Editor: Marc Bridle

Regional Editor:Bill Kenny


Webmaster: Len Mullenger





WWW MusicWeb

Search Music Web with FreeFind

Any Review or Article



Seen and Heard Concert Reviw


Royal College of Music String Player of the Year: Wigmore Hall, 3.10.2005 (ED)


Tamsin Waley-Cohen (violin) / Daniel Smith (piano):
Bartok: Sonata for solo violin – Tempo di Ciaconna

Saint-Saens (arr. Ysaye): Caprice d’apres l’etude en forme de valse, op 52, no. 6

Lucy Scotchmer (cello) / Stephen Scotchmer (piano):

Grieg: Sonata for cello and piano in A Minor, op 36 – Allegro agitato

Dutilleux: Trois strophes sur le nom de Sacher

Anton Petrov (guitar):

Rodrigo: Invocation et Danse

Castelnuovo-Tedesco: Capriccio Diabolico

Dunja Lavrova (violin) / Alvin Moisey (piano):

Brahms: Violin sonata no. 3, op 108 – Allegro

Ysaye: Sonata no. 6 for solo violin, op 27, no.6

Francis Kefford (viola) / Alvin Moisey (piano):

Enescu: Konzertstuck for viola and piano

Vaughan Williams: Romance for viola and piano

Zhengyi Yang (double bass) / Alvin Moisey (piano):

Bottesini: Concerto for double bass and piano no. 2 – Allegro moderato
Gliere: Tarantella for double bass and piano, op 9, no. 2

Vlad Hirlav-Maistorovici (violin) / Ellena Hale (piano):

Szymanowski: Variations on Paganini’s Caprice no. 24

Ravel: Tzigane



There are two equally valid takes on the evening as a whole: to see it as a celebration of the finest string playing talent emerging from the Royal College of Music, or to see it as the ‘Competition of Competitions’, as each player has been awarded one or more prizes in internal competitions. The evening culminated in one being announced String Player of the Year, of which more later. Personally though, I was glad the celebratory spirit outweighed the merely competitive, as all demonstrated fine qualities and undoubtedly had contributions to make.  The breadth of instruments and repertoire also kept everyone on their toes.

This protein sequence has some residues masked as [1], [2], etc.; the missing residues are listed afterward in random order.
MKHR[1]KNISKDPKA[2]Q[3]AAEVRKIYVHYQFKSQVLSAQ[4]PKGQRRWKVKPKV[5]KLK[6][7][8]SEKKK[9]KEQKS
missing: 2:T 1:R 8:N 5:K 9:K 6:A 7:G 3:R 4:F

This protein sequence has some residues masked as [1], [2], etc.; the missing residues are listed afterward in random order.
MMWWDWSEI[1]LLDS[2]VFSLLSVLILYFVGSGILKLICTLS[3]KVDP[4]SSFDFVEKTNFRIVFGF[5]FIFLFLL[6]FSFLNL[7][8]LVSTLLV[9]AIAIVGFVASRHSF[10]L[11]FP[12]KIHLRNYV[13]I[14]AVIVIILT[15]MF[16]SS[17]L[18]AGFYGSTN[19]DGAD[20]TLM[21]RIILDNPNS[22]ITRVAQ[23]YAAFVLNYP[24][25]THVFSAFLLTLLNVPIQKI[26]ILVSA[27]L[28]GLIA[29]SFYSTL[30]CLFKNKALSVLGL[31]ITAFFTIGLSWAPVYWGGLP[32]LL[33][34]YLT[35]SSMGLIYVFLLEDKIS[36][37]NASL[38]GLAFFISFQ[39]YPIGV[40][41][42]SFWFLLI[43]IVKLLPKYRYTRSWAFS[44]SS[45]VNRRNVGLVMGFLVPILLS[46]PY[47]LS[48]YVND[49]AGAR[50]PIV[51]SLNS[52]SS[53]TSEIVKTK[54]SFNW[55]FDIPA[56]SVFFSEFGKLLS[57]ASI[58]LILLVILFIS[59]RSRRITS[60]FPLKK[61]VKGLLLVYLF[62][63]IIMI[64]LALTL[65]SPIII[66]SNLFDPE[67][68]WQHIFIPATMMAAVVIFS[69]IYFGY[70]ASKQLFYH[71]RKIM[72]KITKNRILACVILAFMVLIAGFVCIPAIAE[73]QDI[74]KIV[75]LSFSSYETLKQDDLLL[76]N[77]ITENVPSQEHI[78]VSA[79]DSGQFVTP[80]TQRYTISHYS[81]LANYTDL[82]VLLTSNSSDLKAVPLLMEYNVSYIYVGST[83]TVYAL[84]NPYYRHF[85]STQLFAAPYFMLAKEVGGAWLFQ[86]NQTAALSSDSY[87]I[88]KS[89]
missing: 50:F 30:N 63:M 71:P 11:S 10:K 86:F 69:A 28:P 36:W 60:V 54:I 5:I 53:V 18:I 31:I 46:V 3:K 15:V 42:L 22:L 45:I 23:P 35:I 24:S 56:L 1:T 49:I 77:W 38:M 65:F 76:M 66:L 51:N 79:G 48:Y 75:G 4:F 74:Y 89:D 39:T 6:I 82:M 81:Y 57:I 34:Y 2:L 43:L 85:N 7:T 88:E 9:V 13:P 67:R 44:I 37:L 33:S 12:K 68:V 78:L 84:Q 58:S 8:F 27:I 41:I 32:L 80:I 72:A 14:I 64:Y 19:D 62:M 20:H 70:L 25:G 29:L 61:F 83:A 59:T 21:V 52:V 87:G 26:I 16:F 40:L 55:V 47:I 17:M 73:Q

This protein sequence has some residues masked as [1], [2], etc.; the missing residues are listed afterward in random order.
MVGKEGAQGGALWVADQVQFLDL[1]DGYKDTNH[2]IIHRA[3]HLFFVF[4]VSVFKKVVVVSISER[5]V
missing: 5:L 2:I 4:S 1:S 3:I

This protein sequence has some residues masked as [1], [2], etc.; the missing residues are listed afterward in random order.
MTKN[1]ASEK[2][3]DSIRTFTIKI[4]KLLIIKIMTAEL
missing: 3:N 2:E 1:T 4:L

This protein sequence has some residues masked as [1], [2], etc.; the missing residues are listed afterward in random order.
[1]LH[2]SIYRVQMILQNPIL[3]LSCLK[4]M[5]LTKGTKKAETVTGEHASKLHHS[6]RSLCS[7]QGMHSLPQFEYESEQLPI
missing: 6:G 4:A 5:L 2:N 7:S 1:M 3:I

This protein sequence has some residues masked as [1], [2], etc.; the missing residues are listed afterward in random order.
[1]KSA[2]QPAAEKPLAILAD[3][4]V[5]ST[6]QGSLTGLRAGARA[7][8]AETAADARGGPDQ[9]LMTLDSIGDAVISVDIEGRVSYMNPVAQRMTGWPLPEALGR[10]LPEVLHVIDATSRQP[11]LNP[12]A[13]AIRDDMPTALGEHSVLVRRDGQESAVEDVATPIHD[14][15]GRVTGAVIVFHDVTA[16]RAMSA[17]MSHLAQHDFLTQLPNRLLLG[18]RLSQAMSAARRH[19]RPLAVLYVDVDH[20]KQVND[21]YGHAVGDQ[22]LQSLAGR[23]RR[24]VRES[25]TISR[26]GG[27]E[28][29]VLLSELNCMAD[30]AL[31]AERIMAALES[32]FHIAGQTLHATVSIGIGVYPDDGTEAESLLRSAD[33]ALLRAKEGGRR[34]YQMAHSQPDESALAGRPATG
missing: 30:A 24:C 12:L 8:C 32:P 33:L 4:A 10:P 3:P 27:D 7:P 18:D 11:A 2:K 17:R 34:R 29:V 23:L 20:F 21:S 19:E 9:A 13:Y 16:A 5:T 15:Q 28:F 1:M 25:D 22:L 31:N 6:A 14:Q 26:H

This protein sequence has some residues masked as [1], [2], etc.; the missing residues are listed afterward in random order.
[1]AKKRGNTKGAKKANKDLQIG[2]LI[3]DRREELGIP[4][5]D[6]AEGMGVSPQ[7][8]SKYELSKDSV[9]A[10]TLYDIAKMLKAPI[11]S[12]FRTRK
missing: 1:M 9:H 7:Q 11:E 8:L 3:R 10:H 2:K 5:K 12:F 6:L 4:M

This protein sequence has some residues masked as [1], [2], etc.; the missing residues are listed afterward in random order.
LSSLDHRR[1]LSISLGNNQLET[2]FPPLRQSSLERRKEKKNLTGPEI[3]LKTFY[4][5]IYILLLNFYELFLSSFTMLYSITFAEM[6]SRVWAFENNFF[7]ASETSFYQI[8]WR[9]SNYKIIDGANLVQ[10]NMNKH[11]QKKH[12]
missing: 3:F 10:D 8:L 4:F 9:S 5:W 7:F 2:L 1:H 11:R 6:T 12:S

Tamsin Waley-Cohen (b. 1986, UK) opened proceedings audaciously with an assuredly virtuosic account of the Tempo di Ciaconna from Bartok’s solo sonata. By turns she realised meditative, romantic and steely aspects of the work and moved between them with ease. The Saint-Saens proved an exhibition of technique and style, as only one might expect with a work arranged by Ysaye to showcase his own not insubstantial talent. Her tone, though not as forthright as others, was full and ringing nonetheless. A pity that the piano was a touch plodding in accompaniment to the Saint-Saens.

Lucy Scotchmer (UK), ably accompanied by father Stephen, brought an apt lyrical romanticism to the Grieg, though she came across with greater ease in the higher range of her instrument. The contrast made by the Dutilleux was great indeed – strength, of interpretation as well as of tone, was matched by an at times almost forced intensity for which I was rather unprepared. The melodious negotiation of often difficult musical lines and the guitar-like sonorities found in the first strophe (Un poco indeciso) further added to the impression made in this challenging music.

Guitarist Anton Petrov (b. 1983, Russia) transported us on a solo voyage to Spain, and played with great feeling for the idiom of both works. He alone in the entire evening demonstrated that an intimate performance can be an enthralling one. The Rodrigo was distinguished by an almost bell-like clarity to the introduction and the disarming simplicity of the dance itself, cleanly voiced. Whilst for some Castelnuovo-Tedesco’s Capriccio Diabolico might appear lacking in outgoing diabolicism, the performance was finely graded to make the most of the internal contrasts.